Discovery of Australia
On April 29, 1770, the heavy and clumsy ship Endeavor anchored in the waters of a charming bay. Among the team of captain James Cook, who went in search of an unknown southern continent, in other words, Australia, there was also a scientist – amateur botanist of the Royal Geographical Society Joseph Banks. He was so struck by the picture of dozens of plants that were unknown to the science of that time that he had discovered that he persuaded Cook to rename the seemingly named bay. Since then, it has been called the Botanical, that is, Botany Bay.
It must be said that the expedition with so many scientists on board went to the expanses of the Pacific Ocean for the first time. In addition to Banks, on board the Endeavor were the Swedish naturalists Solander and Spering, two artists, their assistants – only 11 people. In addition, Cook himself was an excellent cartographer and astronomer. The official reason for the expedition was precisely the observation from Tahiti of the passage of Venus between the Sun and the Earth.
The Endeavor left Plymouth in August 1768. In June of the following year, it reached Tahiti, where the planned observation of celestial bodies took place. It would seem that the task was completed, but at the disposal of Cook was a secret package that ordered him to go further south – up to 40 degrees south latitude. There, the Endeavor team was to search for Terra australis incognita, an unknown southern land.
In search of this continent, James Cook brought his ship to the shores of New Zealand, discovered by Abel Tasman back in 1642. As in the case of the Dutch explorer, the reaction of the indigenous population – the Maori, was extremely hostile. But since the British were ready for such a reception, everything went without loss among the aliens, although several islanders were killed in a skirmish. Cook decided to explore in detail the coastline of New Zealand. As a result of a four-month voyage around the North Island and a seven-week voyage around the South, a surprisingly accurate map of this land was born.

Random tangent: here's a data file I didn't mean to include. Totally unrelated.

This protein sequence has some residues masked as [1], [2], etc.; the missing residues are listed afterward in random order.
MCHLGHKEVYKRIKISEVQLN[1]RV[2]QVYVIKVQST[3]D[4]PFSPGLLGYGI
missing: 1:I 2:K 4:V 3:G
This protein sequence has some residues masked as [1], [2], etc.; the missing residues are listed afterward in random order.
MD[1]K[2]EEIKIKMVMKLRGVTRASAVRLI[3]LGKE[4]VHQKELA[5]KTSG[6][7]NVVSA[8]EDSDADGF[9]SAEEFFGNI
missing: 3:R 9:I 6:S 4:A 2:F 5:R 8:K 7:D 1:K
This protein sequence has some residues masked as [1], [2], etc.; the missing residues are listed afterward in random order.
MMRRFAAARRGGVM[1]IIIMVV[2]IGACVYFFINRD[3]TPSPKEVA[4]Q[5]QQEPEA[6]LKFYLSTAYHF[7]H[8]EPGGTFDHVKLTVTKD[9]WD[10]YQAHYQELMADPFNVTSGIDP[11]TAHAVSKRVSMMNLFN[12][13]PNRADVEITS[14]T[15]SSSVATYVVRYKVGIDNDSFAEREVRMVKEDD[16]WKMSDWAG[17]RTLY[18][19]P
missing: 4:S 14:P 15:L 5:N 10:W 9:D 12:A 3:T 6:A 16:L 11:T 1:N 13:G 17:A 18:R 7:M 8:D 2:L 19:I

April 1, 1770 “Endeavor” sailed from the shores of New Zealand towards New Holland. A month later, the ship reached the bay, which soon became known as Botany Bay. In his logbook, Cook defined this land as very pleasant in appearance, very diverse and very calm. The ship stood in this harbor for 8 days. During this time, Joseph Banks composed descriptions of many new plants, as well as the morals of the local population, which he could not be attributed to either the Polynesians or the blacks. Aborigines initially hostile to the British, but shots in the air from guns were able to calm them. In the future, no conflicts with indigenous Australians occurred.
A few kilometers north of Botany Bay, James Cook discovered a wide natural passage into a huge natural harbor – Jackson Port. In his report, the researcher described it as an ideal place for the safe parking of many ships. The report was not forgotten and after many years it was here that the first Australian city, Sydney, was founded.
The next four months it took Cook to climb up to the Gulf of Carpentaria, to a place called New Holland. A sailor draws up a detailed map of the coastline of future Australia. Dozens of new names appear on the map – bays, bays, capes, which receive new English names. Ministers and princes, lords, cities, and provinces of Great Britain all gain Australian doubles.
Not quite happily past the great barrier reef, Endeavor finally reaches the northern tip of Australia. Many times the ship was on the verge of destruction, but the skill of the team and the captain usually helped to avoid serious problems. Only once luck turned away from the pioneers. On June 17, Endeavor jumped onto a reef and nearly sank. It happened near the modern city of Cooktown. Repair of the ship lasted seven weeks. And now this place in memory of those distant events is called Cape Tribulation, that is, the cape of misfortune. This place is world famous for its rain forest. This is the only place on the planet where Rhine Forest grows directly into the ocean. The rainforest literally touches its roots with coral reefs.
On August 22, 1770, James Cook, on behalf of King George III, solemnly proclaims the land he explored as British possession and calls it New South Wales. Most likely, this happened because the area in these parts reminded a brave sailor of the coast of Glamorgan in South Wales. With a sense of accomplishment, James Cook sent his ship to Batavia, and then to England, where he was waiting for universal recognition, a meeting with the king and promotion. July 13, 1771 Endeavor reached Plymouth.
Interestingly, Captain Cook did not find fresh water in New South Wales. Apparently, because he did not go deep into the continent. But this served as an occasion to write later in the report, which he compiled upon his return to England, that this land was unsuitable for life. Fortunately, this was the rare case when a famous researcher made a mistake.